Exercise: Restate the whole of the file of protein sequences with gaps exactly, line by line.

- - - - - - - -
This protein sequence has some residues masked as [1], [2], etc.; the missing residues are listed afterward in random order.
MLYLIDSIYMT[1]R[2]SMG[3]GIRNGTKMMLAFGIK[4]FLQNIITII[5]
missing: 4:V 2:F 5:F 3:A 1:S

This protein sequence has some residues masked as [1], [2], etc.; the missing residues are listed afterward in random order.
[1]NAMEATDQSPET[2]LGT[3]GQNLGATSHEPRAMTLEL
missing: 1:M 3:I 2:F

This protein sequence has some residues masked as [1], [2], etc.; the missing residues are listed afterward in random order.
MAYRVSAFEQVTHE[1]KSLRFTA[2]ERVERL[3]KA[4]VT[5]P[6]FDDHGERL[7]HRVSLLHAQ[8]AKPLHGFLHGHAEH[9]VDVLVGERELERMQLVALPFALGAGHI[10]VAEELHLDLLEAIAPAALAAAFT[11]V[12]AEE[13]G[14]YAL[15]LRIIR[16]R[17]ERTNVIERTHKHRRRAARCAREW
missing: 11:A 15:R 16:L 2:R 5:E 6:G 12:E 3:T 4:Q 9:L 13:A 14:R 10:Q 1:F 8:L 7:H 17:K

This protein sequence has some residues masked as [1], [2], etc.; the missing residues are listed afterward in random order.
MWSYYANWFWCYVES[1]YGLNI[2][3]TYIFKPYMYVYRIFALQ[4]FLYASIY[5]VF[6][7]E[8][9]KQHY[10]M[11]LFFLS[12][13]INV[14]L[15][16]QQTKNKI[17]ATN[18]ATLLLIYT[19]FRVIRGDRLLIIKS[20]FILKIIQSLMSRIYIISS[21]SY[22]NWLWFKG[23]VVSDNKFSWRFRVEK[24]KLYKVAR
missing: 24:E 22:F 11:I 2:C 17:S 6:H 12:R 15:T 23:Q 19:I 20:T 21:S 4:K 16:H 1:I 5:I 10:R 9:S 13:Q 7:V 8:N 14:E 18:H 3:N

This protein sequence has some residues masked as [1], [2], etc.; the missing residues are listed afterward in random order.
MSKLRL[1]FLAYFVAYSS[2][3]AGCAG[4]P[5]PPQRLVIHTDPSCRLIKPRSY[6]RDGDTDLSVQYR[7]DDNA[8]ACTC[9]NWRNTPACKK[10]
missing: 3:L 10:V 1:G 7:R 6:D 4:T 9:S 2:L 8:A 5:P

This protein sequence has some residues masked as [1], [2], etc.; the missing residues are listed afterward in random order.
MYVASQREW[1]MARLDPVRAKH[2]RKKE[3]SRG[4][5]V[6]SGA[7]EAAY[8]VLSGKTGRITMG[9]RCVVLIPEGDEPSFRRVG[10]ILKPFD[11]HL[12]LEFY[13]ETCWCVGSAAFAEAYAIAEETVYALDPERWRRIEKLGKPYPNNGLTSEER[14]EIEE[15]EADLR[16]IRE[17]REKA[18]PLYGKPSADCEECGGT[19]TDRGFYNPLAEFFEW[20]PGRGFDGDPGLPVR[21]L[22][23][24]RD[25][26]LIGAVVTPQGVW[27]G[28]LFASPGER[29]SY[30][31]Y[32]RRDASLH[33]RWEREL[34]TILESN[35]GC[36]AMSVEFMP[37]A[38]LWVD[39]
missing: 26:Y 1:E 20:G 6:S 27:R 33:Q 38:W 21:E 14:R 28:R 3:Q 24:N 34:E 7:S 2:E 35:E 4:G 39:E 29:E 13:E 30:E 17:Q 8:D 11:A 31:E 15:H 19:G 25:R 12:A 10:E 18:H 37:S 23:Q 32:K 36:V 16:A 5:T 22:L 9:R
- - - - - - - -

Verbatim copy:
This protein sequence has some residues masked as [1], [2], etc.; the missing residues are listed afterward in random order.
MLYLIDSIYMT[1]R[2]SMG[3]GIRNGTKMMLAFGIK[4]FLQNIITII[5]
missing: 4:V 2:F 5:F 3:A 1:S

This protein sequence has some residues masked as [1], [2], etc.; the missing residues are listed afterward in random order.
[1]NAMEATDQSPET[2]LGT[3]GQNLGATSHEPRAMTLEL
missing: 1:M 3:I 2:F

This protein sequence has some residues masked as [1], [2], etc.; the missing residues are listed afterward in random order.
MAYRVSAFEQVTHE[1]KSLRFTA[2]ERVERL[3]KA[4]VT[5]P[6]FDDHGERL[7]HRVSLLHAQ[8]AKPLHGFLHGHAEH[9]VDVLVGERELERMQLVALPFALGAGHI[10]VAEELHLDLLEAIAPAALAAAFT[11]V[12]AEE[13]G[14]YAL[15]LRIIR[16]R[17]ERTNVIERTHKHRRRAARCAREW
missing: 11:A 15:R 16:L 2:R 5:E 6:G 12:E 3:T 4:Q 9:L 13:A 14:R 10:Q 1:F 8:L 7:H 17:K

This protein sequence has some residues masked as [1], [2], etc.; the missing residues are listed afterward in random order.
MWSYYANWFWCYVES[1]YGLNI[2][3]TYIFKPYMYVYRIFALQ[4]FLYASIY[5]VF[6][7]E[8][9]KQHY[10]M[11]LFFLS[12][13]INV[14]L[15][16]QQTKNKI[17]ATN[18]ATLLLIYT[19]FRVIRGDRLLIIKS[20]FILKIIQSLMSRIYIISS[21]SY[22]NWLWFKG[23]VVSDNKFSWRFRVEK[24]KLYKVAR
missing: 24:E 22:F 11:I 2:C 17:S 6:H 12:R 15:T 23:Q 19:I 20:T 21:S 4:K 16:H 1:I 5:I 10:R 9:S 13:Q 7:V 8:N 14:E 18:H 3:N

This protein sequence has some residues masked as [1], [2], etc.; the missing residues are listed afterward in random order.
MSKLRL[1]FLAYFVAYSS[2][3]AGCAG[4]P[5]PPQRLVIHTDPSCRLIKPRSY[6]RDGDTDLSVQYR[7]DDNA[8]ACTC[9]NWRNTPACKK[10]
missing: 3:L 10:V 1:G 7:R 6:D 4:T 9:S 2:L 8:A 5:P

This protein sequence has some residues masked as [1], [2], etc.; the missing residues are listed afterward in random order.
MYVASQREW[1]MARLDPVRAKH[2]RKKE[3]SRG[4][5]V[6]SGA[7]EAAY[8]VLSGKTGRITMG[9]RCVVLIPEGDEPSFRRVG[10]ILKPFD[11]HL[12]LEFY[13]ETCWCVGSAAFAEAYAIAEETVYALDPERWRRIEKLGKPYPNNGLTSEER[14]EIEE[15]EADLR[16]IRE[17]REKA[18]PLYGKPSADCEECGGT[19]TDRGFYNPLAEFFEW[20]PGRGFDGDPGLPVR[21]L[22][23][24]RD[25][26]LIGAVVTPQGVW[27]G[28]LFASPGER[29]SY[30][31]Y[32]RRDASLH[33]RWEREL[34]TILESN[35]GC[36]AMSVEFMP[37]A[38]LWVD[39]
missing: 26:Y 1:E 20:G 6:S 27:R 33:Q 38:W 21:E 14:R 28:R 3:Q 24:N 34:E 7:S 2:E 35:E 4:G 39:E 29:E 13:E 30:E 17:Q 8:D 11:A 31:E 15:H 19:G 25:R 12:A 10:E 18:H 37:S 23:Q 32:K 36:V 16:A 5:T 22:L 9:R